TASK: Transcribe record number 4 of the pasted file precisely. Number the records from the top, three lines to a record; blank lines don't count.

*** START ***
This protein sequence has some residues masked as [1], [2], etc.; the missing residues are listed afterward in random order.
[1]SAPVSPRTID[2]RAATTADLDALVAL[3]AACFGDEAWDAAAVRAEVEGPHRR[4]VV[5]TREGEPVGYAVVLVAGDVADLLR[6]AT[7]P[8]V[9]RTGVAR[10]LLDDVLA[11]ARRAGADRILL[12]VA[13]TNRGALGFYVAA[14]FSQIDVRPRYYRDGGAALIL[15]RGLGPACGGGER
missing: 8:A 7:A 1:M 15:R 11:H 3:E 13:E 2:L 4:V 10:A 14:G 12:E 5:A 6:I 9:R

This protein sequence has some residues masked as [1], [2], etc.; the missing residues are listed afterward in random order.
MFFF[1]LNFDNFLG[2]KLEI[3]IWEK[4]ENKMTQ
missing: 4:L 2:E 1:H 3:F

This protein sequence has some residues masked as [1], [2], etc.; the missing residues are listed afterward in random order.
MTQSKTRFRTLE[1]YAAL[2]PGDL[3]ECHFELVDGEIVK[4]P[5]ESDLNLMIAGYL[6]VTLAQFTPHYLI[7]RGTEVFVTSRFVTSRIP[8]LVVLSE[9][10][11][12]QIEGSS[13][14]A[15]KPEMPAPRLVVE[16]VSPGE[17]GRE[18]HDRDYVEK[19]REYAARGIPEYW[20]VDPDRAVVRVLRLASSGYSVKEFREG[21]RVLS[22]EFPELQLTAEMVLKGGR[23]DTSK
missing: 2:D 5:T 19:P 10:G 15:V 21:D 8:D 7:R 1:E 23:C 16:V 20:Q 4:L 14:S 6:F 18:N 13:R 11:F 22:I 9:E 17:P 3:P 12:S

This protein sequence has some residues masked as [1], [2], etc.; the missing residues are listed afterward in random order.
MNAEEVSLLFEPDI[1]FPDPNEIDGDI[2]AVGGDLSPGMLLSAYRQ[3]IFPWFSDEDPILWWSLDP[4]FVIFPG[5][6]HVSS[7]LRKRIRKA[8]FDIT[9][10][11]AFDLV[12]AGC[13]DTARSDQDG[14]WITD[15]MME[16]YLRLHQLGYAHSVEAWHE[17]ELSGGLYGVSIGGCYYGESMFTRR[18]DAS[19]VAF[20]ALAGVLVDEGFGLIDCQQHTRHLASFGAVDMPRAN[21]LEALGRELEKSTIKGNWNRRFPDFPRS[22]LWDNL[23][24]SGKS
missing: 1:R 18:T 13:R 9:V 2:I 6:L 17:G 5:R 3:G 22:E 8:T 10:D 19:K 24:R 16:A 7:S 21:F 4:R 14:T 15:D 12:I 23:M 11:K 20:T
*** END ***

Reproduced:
This protein sequence has some residues masked as [1], [2], etc.; the missing residues are listed afterward in random order.
MNAEEVSLLFEPDI[1]FPDPNEIDGDI[2]AVGGDLSPGMLLSAYRQ[3]IFPWFSDEDPILWWSLDP[4]FVIFPG[5][6]HVSS[7]LRKRIRKA[8]FDIT[9][10][11]AFDLV[12]AGC[13]DTARSDQDG[14]WITD[15]MME[16]YLRLHQLGYAHSVEAWHE[17]ELSGGLYGVSIGGCYYGESMFTRR[18]DAS[19]VAF[20]ALAGVLVDEGFGLIDCQQHTRHLASFGAVDMPRAN[21]LEALGRELEKSTIKGNWNRRFPDFPRS[22]LWDNL[23][24]SGKS
missing: 1:R 18:T 13:R 9:V 2:I 6:L 17:G 5:R 3:G 22:E 8:T 10:D 19:K 24:R 16:A 7:S 21:F 4:R 14:T 15:D 12:I 23:M 11:K 20:T